(Reuters) – General Motors suspended production at its main South African plant after a strike hit parts supplies, the U.S. automaker said on Friday, becoming the latest victim of relentless labor unrest in Africa’s most advanced economy.
Violence erupted on some picket lines, as the wage strike by the National Union of Metalworkers of South Africa (NUMSA) dealt a further blow to an economy damaged by a five-month walkout in the platinum industry that only ended last week.
It will also further unnerve investors, increasingly frustrated by the unremitting labor strife and perceptions that Pretoria is unable, or unwilling, to rein in militant unions.
About 2,000 workers affiliated with NUMSA went on strike at Impala Platinum’s Marula mine on Friday demanding higher wages, in apparent response to the deal secured by rival Association of Mining and Construction Union (AMCU) last week.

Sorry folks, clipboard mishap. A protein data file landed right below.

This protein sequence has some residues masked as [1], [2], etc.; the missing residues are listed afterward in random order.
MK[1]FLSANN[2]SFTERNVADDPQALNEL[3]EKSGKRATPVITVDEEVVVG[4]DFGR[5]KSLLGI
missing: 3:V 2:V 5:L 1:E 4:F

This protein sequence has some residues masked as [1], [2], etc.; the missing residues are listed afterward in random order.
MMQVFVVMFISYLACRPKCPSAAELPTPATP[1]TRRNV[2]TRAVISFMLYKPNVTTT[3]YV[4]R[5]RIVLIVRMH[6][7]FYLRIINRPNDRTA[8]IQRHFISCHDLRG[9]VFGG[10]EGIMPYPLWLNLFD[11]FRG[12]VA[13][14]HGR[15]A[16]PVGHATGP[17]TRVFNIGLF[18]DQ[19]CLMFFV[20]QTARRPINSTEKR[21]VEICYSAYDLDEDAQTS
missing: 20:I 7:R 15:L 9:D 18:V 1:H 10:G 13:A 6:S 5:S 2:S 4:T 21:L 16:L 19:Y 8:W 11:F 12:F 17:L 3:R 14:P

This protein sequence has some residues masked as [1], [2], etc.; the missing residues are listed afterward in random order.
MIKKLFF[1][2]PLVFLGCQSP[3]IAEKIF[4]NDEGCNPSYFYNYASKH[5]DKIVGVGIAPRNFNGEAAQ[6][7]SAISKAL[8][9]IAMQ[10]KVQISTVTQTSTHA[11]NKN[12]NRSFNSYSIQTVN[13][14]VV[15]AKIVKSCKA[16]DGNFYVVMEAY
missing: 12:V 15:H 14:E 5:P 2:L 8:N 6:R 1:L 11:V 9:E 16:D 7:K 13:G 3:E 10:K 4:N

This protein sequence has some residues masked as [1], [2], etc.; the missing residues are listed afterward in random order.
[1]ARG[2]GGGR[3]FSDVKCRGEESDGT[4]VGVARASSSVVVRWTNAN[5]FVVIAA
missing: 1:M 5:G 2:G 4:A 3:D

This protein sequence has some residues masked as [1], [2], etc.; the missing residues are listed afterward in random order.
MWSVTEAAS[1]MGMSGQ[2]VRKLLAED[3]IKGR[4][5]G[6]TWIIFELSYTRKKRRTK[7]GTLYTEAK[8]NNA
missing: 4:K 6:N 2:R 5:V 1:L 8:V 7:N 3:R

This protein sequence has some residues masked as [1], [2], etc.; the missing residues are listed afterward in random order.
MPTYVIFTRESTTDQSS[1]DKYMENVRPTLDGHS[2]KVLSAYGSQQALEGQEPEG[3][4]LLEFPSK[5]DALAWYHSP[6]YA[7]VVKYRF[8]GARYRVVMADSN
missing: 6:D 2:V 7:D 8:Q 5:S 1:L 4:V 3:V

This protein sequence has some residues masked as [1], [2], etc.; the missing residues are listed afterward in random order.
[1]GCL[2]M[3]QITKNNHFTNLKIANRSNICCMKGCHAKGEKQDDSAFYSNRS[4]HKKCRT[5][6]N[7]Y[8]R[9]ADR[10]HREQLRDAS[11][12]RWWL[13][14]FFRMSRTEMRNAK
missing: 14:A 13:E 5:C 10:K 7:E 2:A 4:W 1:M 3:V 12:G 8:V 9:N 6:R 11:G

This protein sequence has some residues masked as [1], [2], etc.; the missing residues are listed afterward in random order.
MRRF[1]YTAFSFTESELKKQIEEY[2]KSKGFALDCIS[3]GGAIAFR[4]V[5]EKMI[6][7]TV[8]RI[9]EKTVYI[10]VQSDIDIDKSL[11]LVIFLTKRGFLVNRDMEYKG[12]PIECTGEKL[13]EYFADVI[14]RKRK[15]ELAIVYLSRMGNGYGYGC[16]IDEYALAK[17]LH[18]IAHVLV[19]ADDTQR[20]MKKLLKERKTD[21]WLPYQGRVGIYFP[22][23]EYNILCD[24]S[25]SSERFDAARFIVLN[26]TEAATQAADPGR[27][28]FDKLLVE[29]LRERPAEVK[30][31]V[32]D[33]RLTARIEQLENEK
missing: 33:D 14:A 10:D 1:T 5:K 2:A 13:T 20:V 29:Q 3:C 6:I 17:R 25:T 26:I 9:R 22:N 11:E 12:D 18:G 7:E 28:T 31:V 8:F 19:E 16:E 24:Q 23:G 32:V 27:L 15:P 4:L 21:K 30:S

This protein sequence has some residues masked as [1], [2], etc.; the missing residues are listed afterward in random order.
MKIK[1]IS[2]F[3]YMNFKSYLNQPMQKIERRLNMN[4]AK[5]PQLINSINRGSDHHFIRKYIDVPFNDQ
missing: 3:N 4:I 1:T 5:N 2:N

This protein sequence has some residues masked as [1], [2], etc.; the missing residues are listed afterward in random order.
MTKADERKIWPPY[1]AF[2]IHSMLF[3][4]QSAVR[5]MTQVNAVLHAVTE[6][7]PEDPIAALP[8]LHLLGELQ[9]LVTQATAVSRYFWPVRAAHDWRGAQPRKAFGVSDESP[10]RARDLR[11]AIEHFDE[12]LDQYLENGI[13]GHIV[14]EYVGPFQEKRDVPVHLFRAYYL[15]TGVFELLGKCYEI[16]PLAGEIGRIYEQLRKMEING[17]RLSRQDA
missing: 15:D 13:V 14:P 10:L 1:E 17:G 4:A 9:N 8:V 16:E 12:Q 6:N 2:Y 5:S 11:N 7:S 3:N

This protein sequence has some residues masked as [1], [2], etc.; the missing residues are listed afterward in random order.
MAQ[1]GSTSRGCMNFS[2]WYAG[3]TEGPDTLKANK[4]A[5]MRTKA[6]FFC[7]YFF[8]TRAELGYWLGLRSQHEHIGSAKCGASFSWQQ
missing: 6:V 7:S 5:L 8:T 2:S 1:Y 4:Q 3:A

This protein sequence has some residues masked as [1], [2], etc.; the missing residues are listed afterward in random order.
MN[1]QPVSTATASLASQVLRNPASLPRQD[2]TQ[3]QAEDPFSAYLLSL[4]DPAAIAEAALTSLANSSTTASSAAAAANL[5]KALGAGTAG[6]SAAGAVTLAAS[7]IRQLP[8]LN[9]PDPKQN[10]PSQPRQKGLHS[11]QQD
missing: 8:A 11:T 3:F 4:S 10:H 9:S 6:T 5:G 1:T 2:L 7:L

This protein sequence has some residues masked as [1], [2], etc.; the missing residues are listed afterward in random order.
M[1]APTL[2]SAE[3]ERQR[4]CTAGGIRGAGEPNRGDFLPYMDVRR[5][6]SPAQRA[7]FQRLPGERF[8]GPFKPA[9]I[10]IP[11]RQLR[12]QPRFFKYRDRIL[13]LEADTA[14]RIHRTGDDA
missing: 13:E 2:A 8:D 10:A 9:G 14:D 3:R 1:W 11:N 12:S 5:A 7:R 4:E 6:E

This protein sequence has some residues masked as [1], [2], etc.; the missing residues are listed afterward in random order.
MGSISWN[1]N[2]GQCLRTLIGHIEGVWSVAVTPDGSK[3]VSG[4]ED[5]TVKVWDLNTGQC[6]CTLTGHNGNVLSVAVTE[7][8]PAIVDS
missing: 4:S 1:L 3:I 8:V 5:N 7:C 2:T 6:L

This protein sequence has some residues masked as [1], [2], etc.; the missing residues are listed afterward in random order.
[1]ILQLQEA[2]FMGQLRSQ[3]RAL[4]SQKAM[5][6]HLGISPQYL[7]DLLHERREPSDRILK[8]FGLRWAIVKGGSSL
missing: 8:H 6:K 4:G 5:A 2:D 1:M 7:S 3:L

GM’s suspension of output at its plant in the coastal city of Port Elizabeth showed the escalating impact of the walkout, after NUMSA rejected an increased wage offer from the Steel and Engineering Industry Federation of Southern Africa (SEIFSA).
“The plant has been shut since yesterday because of the parts supplier issues,” spokeswoman Denise van Huyssteen said.
NUMSA’s more than 200,000 members went on strike on Tuesday, a move employers say will cost the economy more than $28 million a day in lost output.
SEIFSA said it offered wage increases of up to 10 percent late on Thursday, revised from 8 percent. The union wants hikes of 12 to 15 percent, more than double the inflation rate.
Read more at reuters.com